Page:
Midlands cathedrals are truly holey places.
Cathedrals in the West Midlands are in urgent need of massive funding to save them from crumbling to pieces, heritage campaigners have claimed.
English Heritage has doubled the amount it handed out to cathedrals this year, but Government demands for them to balance the books have hampered the amount that can be given to desperate restoration trusts.
Hereford, Worcester, Lichfield and Coventry have been awarded a total of pounds 259,000 by English Heritage this year, but need much more.
Hereford Cathedral was given the largest of the grants, an pounds 86,000 handout to fix masonry, glazing and leadwork in the south aisle and clerestory.
Cathedral spokesman Glyn Morgan said he welcomed the generous grant, but said the cathedral needed pounds 800,000 to fully complete its five-year restoration project.
He said: "We've been restoring the tower for the last three years, which cost about pounds 750,000. Now we've got to go up to the south nave clerestory.
"We will be looking for another English Heritage grant this year, and we hope to get the rest from a combination of other trusts, and a lottery grant we will be applying for."
Coventry Cathedral is suffering by having to pay for restoration to two cathedrals.
It needs money to stop water seepage under the New Cathedral, which could threaten foundations.
And the ruined cathedral building next to it also needs work on window leading in St Michael's Tower.
Worcester Cathedral has spent more than pounds 10 million on restoration in the past decade, repairing the unique sandston masonry. But the stone needs constant repairing, and the cathedral trust is looking for pounds 350,000 for emergency repairs.
Lichfield Cathedral has been given pounds 22,000 by the heritage fund to repair water spouting in the north side of the nave. Adrian Dorber, the Dean of Lichfield Cathedral, said it needed at least pounds 8 million over the next four or five years to improve facilities, maintain the building and make repairs to shaky fixtures holding in priceless stained glass windows.
English Heritage grants are linked to money raised by individual churches, which forces cathedral trusts to appeal for their own money before being given any Government funding. In 2004, funding cuts by the Government meant English heritage was forced to cut its Cathedral Grants Scheme budget to just pounds 1 million a year.
It is still restricted, but has managed to increase the total handed out to pounds 1.6million after the Wolfson Foundation Charity made a donation.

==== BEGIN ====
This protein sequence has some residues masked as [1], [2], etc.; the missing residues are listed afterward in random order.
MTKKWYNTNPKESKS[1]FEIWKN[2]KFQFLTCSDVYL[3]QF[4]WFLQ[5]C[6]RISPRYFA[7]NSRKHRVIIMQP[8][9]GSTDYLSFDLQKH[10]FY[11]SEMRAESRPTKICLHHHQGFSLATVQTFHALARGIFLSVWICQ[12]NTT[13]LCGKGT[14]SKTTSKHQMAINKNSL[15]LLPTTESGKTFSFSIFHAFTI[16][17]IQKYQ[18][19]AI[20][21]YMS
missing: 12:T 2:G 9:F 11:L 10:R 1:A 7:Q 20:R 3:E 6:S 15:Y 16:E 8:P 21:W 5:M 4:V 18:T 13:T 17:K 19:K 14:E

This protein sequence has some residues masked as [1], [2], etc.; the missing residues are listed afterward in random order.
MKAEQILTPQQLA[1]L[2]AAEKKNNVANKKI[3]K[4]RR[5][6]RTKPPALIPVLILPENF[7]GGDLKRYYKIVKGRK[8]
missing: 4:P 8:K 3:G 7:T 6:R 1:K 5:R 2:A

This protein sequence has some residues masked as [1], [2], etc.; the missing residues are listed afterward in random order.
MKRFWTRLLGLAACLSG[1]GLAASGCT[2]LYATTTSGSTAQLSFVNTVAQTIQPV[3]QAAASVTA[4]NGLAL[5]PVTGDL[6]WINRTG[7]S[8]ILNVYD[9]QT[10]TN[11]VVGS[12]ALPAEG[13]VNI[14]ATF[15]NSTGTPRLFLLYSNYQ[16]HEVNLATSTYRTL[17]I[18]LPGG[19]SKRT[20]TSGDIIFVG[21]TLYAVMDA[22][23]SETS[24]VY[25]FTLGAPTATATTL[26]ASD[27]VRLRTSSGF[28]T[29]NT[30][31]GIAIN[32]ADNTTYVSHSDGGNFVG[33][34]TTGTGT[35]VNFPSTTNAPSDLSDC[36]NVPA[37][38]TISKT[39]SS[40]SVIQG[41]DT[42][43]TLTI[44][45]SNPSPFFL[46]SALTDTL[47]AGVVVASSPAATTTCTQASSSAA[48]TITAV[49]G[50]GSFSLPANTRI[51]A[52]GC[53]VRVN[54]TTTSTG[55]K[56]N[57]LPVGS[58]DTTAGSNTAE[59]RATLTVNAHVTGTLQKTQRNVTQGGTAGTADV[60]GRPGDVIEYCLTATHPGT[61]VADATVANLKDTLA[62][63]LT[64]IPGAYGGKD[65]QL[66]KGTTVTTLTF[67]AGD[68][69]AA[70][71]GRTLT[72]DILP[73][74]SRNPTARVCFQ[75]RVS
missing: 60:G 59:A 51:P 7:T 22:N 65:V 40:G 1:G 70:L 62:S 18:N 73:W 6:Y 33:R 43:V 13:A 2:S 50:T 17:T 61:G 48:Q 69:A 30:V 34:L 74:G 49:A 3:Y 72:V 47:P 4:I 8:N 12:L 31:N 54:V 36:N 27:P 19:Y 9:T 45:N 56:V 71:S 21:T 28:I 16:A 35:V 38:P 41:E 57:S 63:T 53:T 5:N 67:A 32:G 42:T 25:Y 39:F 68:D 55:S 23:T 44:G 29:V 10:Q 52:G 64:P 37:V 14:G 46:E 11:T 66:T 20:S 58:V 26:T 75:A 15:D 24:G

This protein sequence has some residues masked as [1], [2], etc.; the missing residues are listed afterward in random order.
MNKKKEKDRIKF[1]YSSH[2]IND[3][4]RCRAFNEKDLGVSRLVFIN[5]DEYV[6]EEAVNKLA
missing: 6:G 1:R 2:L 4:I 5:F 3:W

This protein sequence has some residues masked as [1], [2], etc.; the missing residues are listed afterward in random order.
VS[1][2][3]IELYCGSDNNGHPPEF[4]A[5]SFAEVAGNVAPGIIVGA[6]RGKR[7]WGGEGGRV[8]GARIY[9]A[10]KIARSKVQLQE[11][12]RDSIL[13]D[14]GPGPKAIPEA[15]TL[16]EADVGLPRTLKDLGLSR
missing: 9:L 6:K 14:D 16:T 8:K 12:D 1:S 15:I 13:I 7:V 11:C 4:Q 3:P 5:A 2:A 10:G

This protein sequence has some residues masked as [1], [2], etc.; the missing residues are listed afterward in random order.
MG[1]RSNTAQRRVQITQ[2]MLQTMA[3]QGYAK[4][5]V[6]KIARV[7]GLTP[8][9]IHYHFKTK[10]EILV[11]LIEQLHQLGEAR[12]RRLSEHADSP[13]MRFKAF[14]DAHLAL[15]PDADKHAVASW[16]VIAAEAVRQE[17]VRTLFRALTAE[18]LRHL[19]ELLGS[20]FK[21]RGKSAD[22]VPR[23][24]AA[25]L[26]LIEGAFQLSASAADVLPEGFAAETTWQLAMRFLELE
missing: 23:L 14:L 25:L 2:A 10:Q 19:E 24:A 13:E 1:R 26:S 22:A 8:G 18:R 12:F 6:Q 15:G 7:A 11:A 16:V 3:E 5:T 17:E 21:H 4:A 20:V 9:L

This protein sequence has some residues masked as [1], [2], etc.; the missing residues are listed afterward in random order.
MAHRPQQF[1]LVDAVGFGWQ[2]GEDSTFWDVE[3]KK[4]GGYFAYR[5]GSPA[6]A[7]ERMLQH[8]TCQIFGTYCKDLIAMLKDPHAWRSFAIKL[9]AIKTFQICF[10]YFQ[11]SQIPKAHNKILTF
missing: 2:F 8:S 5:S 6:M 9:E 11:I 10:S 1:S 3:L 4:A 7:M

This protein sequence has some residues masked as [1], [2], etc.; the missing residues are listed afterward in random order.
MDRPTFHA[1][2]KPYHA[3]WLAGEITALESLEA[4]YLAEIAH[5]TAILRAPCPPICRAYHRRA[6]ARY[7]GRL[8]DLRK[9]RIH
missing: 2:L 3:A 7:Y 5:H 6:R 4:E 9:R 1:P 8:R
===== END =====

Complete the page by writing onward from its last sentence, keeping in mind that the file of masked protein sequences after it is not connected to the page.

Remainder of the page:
The Very Rev Colin Slee, Dean of Southwark and spokesman for the Association of English Cathedrals, called for the Government to increase funding.
"The Association welcomes this significant contribution to the repair of cathedrals and gratefully acknowledges the additional funding this year from the Wolfson Foundation," he said.
"But nevertheless, several cathedrals still need really enormous injections of money if conservation is to succeed in the long term. The costs of maintenance alone remain very high, the challenge of meeting them is considerable and at present entirely voluntary.
"We hope the Government's forthcoming spending decisions will recognise both the historic and the wider social and community value of our cathedrals."
Hereford Cathedral has been a site of worship for more than 1,200 years, although the original cathedral was destroyed by a ravaging Welsh army in 1055.
Parts of the cathedral building currently standing date back to 1079, when work began on the Bishop's chapel.
The cathedral held the buried bones of two saints before the tombs were destroyed during the Reformation in the 1500s - Saint Ethelbert and Saint Thomas of Hereford.
It now holds a copy of the Mappa Mundi - the largest and most complete pre-15th century map of the world.
The crypt of Worcester Cathedral dates from the 900s, when it was built by St Osric, the then Bishop of Worcester.
It is said that Worcester was spared destruction in the Reformation because Arthur Tudor, King Henry VIII's older brother, was buried here.
King John asked to be be buried at Worcester Cathedral, before he died in Newark in 1216.
His tomb is in the apse of the cathedral.
The building is nearing the end of a multimillion pound restoration project which has been running since the 1980s. Lichfield Cathedral is the only medieval cathedral with three spires in England.
When the diocese was founded in 669, Lichfield was already considered to be holy, as the site of Christian martyrdoms in Roman times.
The cathedral is famous for its stained glass, which was put in to replace original windows destroyed in the Civil War. It also holds the Lichfield Gospels, 1,300-year-old copies of the gospels of Mark and Matthew.
A couple of years ago, a huge stone angel statue was discovered buried beneath the foundations.
It was recovered and now stands in the cathedral.
St Michael's cathedral, or Coventry Cathedral as it was better known, stood in the city for more than 500 years, until it was destroyed by German bombing in November 1940.
Only the tower and spire and the outer wall survived, but the ruins were kept intact when building work started on the new cathedral, designed by Basil Spence, in 1956.
The new cathedral was built at the same time as the Kaiser Wilhelm Memorial Church in Berlin.
Coventry Cathedral: Money to stop water seepage; Hereford Cathedral: Needs pounds 800,000; Worcester Cathedral: pounds 350,000 for emergency repairs; Adrian Dorber (left) dean of Lichfield Cathedral, and Alan Taylor, Inspector of Historic Buildings for English Heritage in the West Midlands, outside the cathedral, which needs pounds 8 million Picture, JEREMY PARDOE